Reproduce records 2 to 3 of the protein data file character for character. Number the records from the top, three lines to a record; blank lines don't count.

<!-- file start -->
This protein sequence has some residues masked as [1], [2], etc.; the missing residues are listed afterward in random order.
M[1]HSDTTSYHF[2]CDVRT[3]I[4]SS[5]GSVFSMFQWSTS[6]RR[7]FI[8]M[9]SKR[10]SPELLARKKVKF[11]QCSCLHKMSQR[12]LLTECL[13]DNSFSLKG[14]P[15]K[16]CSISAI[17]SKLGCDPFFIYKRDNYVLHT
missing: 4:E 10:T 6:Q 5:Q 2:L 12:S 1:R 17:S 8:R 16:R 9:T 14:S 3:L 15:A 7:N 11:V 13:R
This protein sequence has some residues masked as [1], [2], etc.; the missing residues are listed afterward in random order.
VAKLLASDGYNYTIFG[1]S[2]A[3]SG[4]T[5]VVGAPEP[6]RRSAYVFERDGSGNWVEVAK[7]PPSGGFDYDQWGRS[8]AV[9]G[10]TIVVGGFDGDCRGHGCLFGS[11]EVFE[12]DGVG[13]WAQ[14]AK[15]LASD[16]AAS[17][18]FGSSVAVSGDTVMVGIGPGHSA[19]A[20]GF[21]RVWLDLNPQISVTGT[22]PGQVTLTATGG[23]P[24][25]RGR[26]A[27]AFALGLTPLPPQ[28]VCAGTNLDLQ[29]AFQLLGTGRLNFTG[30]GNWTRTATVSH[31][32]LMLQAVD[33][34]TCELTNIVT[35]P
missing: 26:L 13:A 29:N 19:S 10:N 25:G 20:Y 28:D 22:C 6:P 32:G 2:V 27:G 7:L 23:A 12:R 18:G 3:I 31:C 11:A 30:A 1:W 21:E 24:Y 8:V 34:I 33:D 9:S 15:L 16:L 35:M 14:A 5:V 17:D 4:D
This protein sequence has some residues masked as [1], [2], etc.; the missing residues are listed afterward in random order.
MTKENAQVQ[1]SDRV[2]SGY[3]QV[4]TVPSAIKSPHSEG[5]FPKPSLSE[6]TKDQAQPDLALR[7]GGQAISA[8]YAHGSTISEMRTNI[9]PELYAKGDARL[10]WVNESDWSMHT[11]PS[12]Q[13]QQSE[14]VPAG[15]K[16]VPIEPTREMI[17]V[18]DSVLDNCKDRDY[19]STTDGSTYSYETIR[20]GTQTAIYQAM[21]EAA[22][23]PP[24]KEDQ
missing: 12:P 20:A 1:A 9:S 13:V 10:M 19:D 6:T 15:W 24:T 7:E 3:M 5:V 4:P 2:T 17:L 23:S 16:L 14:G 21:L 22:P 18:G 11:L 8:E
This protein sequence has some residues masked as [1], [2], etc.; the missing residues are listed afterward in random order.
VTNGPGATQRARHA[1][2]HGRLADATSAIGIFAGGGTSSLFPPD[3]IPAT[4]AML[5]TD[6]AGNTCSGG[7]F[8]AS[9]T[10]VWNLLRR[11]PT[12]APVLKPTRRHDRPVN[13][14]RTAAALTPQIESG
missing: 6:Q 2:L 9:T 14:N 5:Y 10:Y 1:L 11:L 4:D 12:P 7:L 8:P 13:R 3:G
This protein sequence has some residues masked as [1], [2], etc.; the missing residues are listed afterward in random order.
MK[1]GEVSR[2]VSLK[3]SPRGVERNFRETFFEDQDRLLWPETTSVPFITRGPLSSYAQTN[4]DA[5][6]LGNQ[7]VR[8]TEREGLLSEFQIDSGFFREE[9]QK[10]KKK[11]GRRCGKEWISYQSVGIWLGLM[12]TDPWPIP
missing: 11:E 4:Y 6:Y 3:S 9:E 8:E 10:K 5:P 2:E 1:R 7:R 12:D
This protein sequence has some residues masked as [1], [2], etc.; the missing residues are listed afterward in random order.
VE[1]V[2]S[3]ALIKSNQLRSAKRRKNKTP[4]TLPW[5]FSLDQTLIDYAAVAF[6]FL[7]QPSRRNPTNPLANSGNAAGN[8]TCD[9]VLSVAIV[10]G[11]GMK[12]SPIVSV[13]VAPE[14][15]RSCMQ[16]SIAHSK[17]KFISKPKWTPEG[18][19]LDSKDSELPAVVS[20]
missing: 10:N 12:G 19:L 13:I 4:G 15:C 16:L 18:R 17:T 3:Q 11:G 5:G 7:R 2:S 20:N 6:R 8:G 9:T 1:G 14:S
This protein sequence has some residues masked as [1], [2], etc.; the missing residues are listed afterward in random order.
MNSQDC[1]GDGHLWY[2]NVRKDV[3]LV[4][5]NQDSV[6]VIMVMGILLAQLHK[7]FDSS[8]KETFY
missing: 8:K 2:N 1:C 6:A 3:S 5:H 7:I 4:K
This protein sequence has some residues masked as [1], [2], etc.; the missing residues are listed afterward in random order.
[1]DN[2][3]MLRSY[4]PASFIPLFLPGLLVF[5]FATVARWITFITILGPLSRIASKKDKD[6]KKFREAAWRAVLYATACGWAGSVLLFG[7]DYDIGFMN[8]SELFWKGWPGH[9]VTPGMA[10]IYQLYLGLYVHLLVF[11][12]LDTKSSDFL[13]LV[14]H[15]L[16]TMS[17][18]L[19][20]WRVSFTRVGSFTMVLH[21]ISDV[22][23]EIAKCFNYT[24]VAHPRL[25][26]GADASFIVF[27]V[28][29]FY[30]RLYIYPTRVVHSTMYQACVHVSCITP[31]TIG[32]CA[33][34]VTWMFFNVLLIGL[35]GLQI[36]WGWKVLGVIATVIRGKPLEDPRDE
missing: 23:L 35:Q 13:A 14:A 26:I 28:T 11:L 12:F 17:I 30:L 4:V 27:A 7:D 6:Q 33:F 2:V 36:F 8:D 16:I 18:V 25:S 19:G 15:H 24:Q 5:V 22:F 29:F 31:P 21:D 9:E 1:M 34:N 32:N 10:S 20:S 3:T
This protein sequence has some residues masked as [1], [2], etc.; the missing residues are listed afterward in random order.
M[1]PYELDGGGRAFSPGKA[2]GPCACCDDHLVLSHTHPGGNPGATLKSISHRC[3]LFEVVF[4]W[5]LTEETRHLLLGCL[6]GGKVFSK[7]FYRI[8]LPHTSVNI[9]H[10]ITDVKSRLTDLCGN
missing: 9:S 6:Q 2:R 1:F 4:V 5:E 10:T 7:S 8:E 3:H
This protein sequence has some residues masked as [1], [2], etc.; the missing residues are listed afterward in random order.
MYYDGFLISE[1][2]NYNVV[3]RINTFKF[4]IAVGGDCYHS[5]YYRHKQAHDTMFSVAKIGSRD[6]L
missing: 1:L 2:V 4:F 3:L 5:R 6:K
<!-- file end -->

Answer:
This protein sequence has some residues masked as [1], [2], etc.; the missing residues are listed afterward in random order.
VAKLLASDGYNYTIFG[1]S[2]A[3]SG[4]T[5]VVGAPEP[6]RRSAYVFERDGSGNWVEVAK[7]PPSGGFDYDQWGRS[8]AV[9]G[10]TIVVGGFDGDCRGHGCLFGS[11]EVFE[12]DGVG[13]WAQ[14]AK[15]LASD[16]AAS[17][18]FGSSVAVSGDTVMVGIGPGHSA[19]A[20]GF[21]RVWLDLNPQISVTGT[22]PGQVTLTATGG[23]P[24][25]RGR[26]A[27]AFALGLTPLPPQ[28]VCAGTNLDLQ[29]AFQLLGTGRLNFTG[30]GNWTRTATVSH[31][32]LMLQAVD[33][34]TCELTNIVT[35]P
missing: 26:L 13:A 29:N 19:S 10:N 25:G 20:Y 28:D 22:C 6:P 32:G 2:V 27:G 7:L 23:A 12:R 18:G 3:I 31:C 11:A 30:A 1:W 21:E 24:Y 8:V 34:I 33:D 9:S 15:L 16:L 35:M 14:A 5:V 17:D 4:D
This protein sequence has some residues masked as [1], [2], etc.; the missing residues are listed afterward in random order.
MTKENAQVQ[1]SDRV[2]SGY[3]QV[4]TVPSAIKSPHSEG[5]FPKPSLSE[6]TKDQAQPDLALR[7]GGQAISA[8]YAHGSTISEMRTNI[9]PELYAKGDARL[10]WVNESDWSMHT[11]PS[12]Q[13]QQSE[14]VPAG[15]K[16]VPIEPTREMI[17]V[18]DSVLDNCKDRDY[19]STTDGSTYSYETIR[20]GTQTAIYQAM[21]EAA[22][23]PP[24]KEDQ
missing: 12:P 20:A 1:A 9:S 13:V 10:M 19:D 6:T 15:W 24:T 7:E 3:M 5:V 4:P 2:T 17:L 23:S 16:L 14:G 21:L 22:P 18:G 11:L 8:E